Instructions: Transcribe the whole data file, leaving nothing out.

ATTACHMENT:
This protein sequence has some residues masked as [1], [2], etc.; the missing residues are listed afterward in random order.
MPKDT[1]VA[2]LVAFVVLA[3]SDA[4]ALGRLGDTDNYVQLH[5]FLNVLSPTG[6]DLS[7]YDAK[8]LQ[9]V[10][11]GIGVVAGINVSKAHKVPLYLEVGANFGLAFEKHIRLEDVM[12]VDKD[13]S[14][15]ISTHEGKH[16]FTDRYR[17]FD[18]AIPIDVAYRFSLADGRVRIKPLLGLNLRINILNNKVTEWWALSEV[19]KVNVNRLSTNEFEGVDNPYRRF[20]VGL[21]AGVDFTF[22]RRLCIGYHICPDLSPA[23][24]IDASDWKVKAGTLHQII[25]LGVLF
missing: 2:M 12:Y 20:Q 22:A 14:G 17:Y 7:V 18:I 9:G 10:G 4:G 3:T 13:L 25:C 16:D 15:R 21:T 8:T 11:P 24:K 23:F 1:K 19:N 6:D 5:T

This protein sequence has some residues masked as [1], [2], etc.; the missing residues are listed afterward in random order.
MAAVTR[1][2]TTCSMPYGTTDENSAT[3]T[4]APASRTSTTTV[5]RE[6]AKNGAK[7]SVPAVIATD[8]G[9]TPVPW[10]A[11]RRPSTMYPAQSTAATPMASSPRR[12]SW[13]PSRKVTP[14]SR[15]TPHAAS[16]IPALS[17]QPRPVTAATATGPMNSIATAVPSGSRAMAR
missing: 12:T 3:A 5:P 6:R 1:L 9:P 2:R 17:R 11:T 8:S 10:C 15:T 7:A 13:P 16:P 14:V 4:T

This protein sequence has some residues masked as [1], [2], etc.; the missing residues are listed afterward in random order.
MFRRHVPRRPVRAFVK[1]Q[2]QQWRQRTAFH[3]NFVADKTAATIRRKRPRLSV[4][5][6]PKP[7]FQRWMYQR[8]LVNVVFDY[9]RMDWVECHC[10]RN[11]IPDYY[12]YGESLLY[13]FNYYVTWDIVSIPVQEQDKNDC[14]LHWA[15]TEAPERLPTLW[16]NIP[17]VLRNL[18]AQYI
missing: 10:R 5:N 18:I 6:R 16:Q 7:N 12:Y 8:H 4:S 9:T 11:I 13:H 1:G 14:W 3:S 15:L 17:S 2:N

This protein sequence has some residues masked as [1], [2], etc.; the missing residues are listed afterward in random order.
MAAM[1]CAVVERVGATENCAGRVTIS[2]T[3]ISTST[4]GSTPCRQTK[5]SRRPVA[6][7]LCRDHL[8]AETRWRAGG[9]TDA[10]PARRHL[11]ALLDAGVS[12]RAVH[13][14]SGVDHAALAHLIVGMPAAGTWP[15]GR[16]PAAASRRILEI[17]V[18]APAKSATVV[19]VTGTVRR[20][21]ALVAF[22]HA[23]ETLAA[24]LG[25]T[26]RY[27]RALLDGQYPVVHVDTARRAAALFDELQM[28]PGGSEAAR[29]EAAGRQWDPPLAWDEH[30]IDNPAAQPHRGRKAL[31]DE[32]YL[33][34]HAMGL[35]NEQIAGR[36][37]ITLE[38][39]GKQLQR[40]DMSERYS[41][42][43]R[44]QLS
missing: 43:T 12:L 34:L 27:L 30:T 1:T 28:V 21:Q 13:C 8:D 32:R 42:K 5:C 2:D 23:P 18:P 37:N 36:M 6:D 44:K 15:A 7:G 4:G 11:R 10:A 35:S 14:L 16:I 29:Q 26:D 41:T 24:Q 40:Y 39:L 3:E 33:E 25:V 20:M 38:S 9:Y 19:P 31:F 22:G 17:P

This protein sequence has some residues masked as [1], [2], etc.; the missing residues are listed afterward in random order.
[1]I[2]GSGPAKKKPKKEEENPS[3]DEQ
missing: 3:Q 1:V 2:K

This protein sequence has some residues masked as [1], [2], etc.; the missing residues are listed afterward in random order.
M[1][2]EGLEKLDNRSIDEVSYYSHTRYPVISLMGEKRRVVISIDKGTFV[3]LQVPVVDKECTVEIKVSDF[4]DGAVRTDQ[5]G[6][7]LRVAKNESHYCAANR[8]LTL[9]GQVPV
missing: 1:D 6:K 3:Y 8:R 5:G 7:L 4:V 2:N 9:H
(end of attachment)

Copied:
This protein sequence has some residues masked as [1], [2], etc.; the missing residues are listed afterward in random order.
MPKDT[1]VA[2]LVAFVVLA[3]SDA[4]ALGRLGDTDNYVQLH[5]FLNVLSPTG[6]DLS[7]YDAK[8]LQ[9]V[10][11]GIGVVAGINVSKAHKVPLYLEVGANFGLAFEKHIRLEDVM[12]VDKD[13]S[14][15]ISTHEGKH[16]FTDRYR[17]FD[18]AIPIDVAYRFSLADGRVRIKPLLGLNLRINILNNKVTEWWALSEV[19]KVNVNRLSTNEFEGVDNPYRRF[20]VGL[21]AGVDFTF[22]RRLCIGYHICPDLSPA[23][24]IDASDWKVKAGTLHQII[25]LGVLF
missing: 2:M 12:Y 20:Q 22:A 14:G 17:Y 7:V 18:I 9:G 10:G 4:G 3:T 13:L 25:C 16:D 15:R 21:T 8:T 11:P 24:K 23:F 1:K 19:N 6:D 5:T

This protein sequence has some residues masked as [1], [2], etc.; the missing residues are listed afterward in random order.
MAAVTR[1][2]TTCSMPYGTTDENSAT[3]T[4]APASRTSTTTV[5]RE[6]AKNGAK[7]SVPAVIATD[8]G[9]TPVPW[10]A[11]RRPSTMYPAQSTAATPMASSPRR[12]SW[13]PSRKVTP[14]SR[15]TPHAAS[16]IPALS[17]QPRPVTAATATGPMNSIATAVPSGSRAMAR
missing: 12:T 3:A 5:P 6:R 1:L 9:P 2:R 17:R 11:T 8:S 10:C 15:T 7:A 13:P 16:P 14:V 4:T

This protein sequence has some residues masked as [1], [2], etc.; the missing residues are listed afterward in random order.
MFRRHVPRRPVRAFVK[1]Q[2]QQWRQRTAFH[3]NFVADKTAATIRRKRPRLSV[4][5][6]PKP[7]FQRWMYQR[8]LVNVVFDY[9]RMDWVECHC[10]RN[11]IPDYY[12]YGESLLY[13]FNYYVTWDIVSIPVQEQDKNDC[14]LHWA[15]TEAPERLPTLW[16]NIP[17]VLRNL[18]AQYI
missing: 10:R 5:N 18:I 6:R 16:Q 7:N 12:Y 8:H 4:S 9:T 11:I 13:H 1:G 14:W 3:S 15:L 17:S 2:N

This protein sequence has some residues masked as [1], [2], etc.; the missing residues are listed afterward in random order.
MAAM[1]CAVVERVGATENCAGRVTIS[2]T[3]ISTST[4]GSTPCRQTK[5]SRRPVA[6][7]LCRDHL[8]AETRWRAGG[9]TDA[10]PARRHL[11]ALLDAGVS[12]RAVH[13][14]SGVDHAALAHLIVGMPAAGTWP[15]GR[16]PAAASRRILEI[17]V[18]APAKSATVV[19]VTGTVRR[20][21]ALVAF[22]HA[23]ETLAA[24]LG[25]T[26]RY[27]RALLDGQYPVVHVDTARRAAALFDELQM[28]PGGSEAAR[29]EAAGRQWDPPLAWDEH[30]IDNPAAQPHRGRKAL[31]DE[32]YL[33][34]HAMGL[35]NEQIAGR[36][37]ITLE[38][39]GKQLQR[40]DMSERYS[41][42][43]R[44]QLS
missing: 43:T 12:L 34:L 27:L 30:T 1:T 28:V 21:Q 13:C 8:D 32:R 42:K 5:C 2:D 23:P 18:P 37:N 36:M 6:D 44:K 15:A 7:G 4:G 11:R 10:A 35:S 14:L 16:I 29:Q 26:D 41:T 24:Q 40:Y 39:L 3:E 33:E 25:V 20:M 38:S 9:Y 19:P 31:F 22:G 17:P

This protein sequence has some residues masked as [1], [2], etc.; the missing residues are listed afterward in random order.
[1]I[2]GSGPAKKKPKKEEENPS[3]DEQ
missing: 3:Q 1:V 2:K

This protein sequence has some residues masked as [1], [2], etc.; the missing residues are listed afterward in random order.
M[1][2]EGLEKLDNRSIDEVSYYSHTRYPVISLMGEKRRVVISIDKGTFV[3]LQVPVVDKECTVEIKVSDF[4]DGAVRTDQ[5]G[6][7]LRVAKNESHYCAANR[8]LTL[9]GQVPV
missing: 1:D 6:K 3:Y 8:R 5:G 7:L 4:V 2:N 9:H